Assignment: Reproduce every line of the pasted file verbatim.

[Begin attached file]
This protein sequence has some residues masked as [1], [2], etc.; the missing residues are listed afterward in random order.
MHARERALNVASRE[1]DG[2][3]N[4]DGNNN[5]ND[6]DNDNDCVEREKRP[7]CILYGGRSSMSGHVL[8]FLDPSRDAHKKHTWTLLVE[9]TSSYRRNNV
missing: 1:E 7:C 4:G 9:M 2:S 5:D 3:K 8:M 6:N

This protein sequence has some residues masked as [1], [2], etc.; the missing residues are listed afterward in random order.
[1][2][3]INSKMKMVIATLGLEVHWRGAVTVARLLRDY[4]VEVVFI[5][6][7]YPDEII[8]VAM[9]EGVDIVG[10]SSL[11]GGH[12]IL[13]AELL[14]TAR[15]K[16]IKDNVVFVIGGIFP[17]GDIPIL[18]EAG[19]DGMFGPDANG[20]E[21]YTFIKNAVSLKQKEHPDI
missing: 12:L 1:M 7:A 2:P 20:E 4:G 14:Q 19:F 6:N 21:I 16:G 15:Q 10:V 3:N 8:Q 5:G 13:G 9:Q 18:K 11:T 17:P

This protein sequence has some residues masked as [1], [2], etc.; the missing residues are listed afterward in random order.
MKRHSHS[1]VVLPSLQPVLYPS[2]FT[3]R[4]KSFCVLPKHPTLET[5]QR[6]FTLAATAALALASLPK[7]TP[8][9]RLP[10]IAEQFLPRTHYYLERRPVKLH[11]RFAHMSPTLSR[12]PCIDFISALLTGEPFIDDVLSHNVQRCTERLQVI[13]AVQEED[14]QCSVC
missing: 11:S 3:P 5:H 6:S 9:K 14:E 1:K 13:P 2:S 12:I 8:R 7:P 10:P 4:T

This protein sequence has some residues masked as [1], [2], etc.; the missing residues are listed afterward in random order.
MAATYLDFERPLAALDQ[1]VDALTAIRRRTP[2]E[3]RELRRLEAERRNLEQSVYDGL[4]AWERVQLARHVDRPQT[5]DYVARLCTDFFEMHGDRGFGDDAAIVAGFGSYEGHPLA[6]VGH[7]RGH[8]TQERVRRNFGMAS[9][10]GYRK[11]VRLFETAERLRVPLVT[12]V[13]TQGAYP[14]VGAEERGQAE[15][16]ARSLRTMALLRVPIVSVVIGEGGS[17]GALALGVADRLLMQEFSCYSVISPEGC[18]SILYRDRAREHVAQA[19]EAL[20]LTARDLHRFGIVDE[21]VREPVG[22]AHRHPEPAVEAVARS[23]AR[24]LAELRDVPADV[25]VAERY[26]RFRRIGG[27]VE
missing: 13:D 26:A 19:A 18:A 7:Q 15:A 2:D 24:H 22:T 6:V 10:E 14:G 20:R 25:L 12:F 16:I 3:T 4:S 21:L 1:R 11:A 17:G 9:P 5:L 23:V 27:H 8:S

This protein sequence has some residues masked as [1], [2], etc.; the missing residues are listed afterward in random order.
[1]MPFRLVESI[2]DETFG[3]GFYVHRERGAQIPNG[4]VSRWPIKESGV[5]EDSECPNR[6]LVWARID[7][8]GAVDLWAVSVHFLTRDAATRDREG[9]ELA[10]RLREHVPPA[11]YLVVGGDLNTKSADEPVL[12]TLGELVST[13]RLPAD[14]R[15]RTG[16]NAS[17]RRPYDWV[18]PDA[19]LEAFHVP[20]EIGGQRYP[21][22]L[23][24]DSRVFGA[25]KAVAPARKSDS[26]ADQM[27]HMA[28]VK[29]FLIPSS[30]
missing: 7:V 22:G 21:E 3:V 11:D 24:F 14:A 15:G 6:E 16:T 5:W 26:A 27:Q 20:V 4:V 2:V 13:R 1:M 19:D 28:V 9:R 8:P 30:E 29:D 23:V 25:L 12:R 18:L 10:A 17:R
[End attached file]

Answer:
This protein sequence has some residues masked as [1], [2], etc.; the missing residues are listed afterward in random order.
MHARERALNVASRE[1]DG[2][3]N[4]DGNNN[5]ND[6]DNDNDCVEREKRP[7]CILYGGRSSMSGHVL[8]FLDPSRDAHKKHTWTLLVE[9]TSSYRRNNV
missing: 1:E 7:C 4:G 9:M 2:S 5:D 3:K 8:M 6:N

This protein sequence has some residues masked as [1], [2], etc.; the missing residues are listed afterward in random order.
[1][2][3]INSKMKMVIATLGLEVHWRGAVTVARLLRDY[4]VEVVFI[5][6][7]YPDEII[8]VAM[9]EGVDIVG[10]SSL[11]GGH[12]IL[13]AELL[14]TAR[15]K[16]IKDNVVFVIGGIFP[17]GDIPIL[18]EAG[19]DGMFGPDANG[20]E[21]YTFIKNAVSLKQKEHPDI
missing: 12:L 1:M 7:A 2:P 20:E 4:G 14:Q 19:F 6:N 21:I 16:G 15:Q 10:V 3:N 8:Q 5:G 13:G 9:Q 18:K 11:T 17:P

This protein sequence has some residues masked as [1], [2], etc.; the missing residues are listed afterward in random order.
MKRHSHS[1]VVLPSLQPVLYPS[2]FT[3]R[4]KSFCVLPKHPTLET[5]QR[6]FTLAATAALALASLPK[7]TP[8][9]RLP[10]IAEQFLPRTHYYLERRPVKLH[11]RFAHMSPTLSR[12]PCIDFISALLTGEPFIDDVLSHNVQRCTERLQVI[13]AVQEED[14]QCSVC
missing: 11:S 3:P 5:H 6:S 9:K 14:E 1:K 13:P 2:S 12:I 8:R 7:P 10:P 4:T

This protein sequence has some residues masked as [1], [2], etc.; the missing residues are listed afterward in random order.
MAATYLDFERPLAALDQ[1]VDALTAIRRRTP[2]E[3]RELRRLEAERRNLEQSVYDGL[4]AWERVQLARHVDRPQT[5]DYVARLCTDFFEMHGDRGFGDDAAIVAGFGSYEGHPLA[6]VGH[7]RGH[8]TQERVRRNFGMAS[9][10]GYRK[11]VRLFETAERLRVPLVT[12]V[13]TQGAYP[14]VGAEERGQAE[15][16]ARSLRTMALLRVPIVSVVIGEGGS[17]GALALGVADRLLMQEFSCYSVISPEGC[18]SILYRDRAREHVAQA[19]EAL[20]LTARDLHRFGIVDE[21]VREPVG[22]AHRHPEPAVEAVARS[23]AR[24]LAELRDVPADV[25]VAERY[26]RFRRIGG[27]VE
missing: 13:D 26:A 19:A 18:A 7:Q 15:A 2:D 24:H 22:T 6:V 10:E 14:G 20:R 25:L 12:F 16:I 3:T 4:S 21:L 1:R 11:A 17:G 9:P 5:L 23:V 27:H 8:S

This protein sequence has some residues masked as [1], [2], etc.; the missing residues are listed afterward in random order.
[1]MPFRLVESI[2]DETFG[3]GFYVHRERGAQIPNG[4]VSRWPIKESGV[5]EDSECPNR[6]LVWARID[7][8]GAVDLWAVSVHFLTRDAATRDREG[9]ELA[10]RLREHVPPA[11]YLVVGGDLNTKSADEPVL[12]TLGELVST[13]RLPAD[14]R[15]RTG[16]NAS[17]RRPYDWV[18]PDA[19]LEAFHVP[20]EIGGQRYP[21][22]L[23][24]DSRVFGA[25]KAVAPARKSDS[26]ADQM[27]HMA[28]VK[29]FLIPSS[30]
missing: 7:V 22:G 21:E 3:V 11:D 24:F 14:A 15:G 6:E 16:T 5:W 26:A 27:Q 20:V 4:V 2:V 13:R 1:M 19:D 28:V 9:R 8:P 30:E 29:D 23:V 25:L 12:R 18:L 10:A 17:R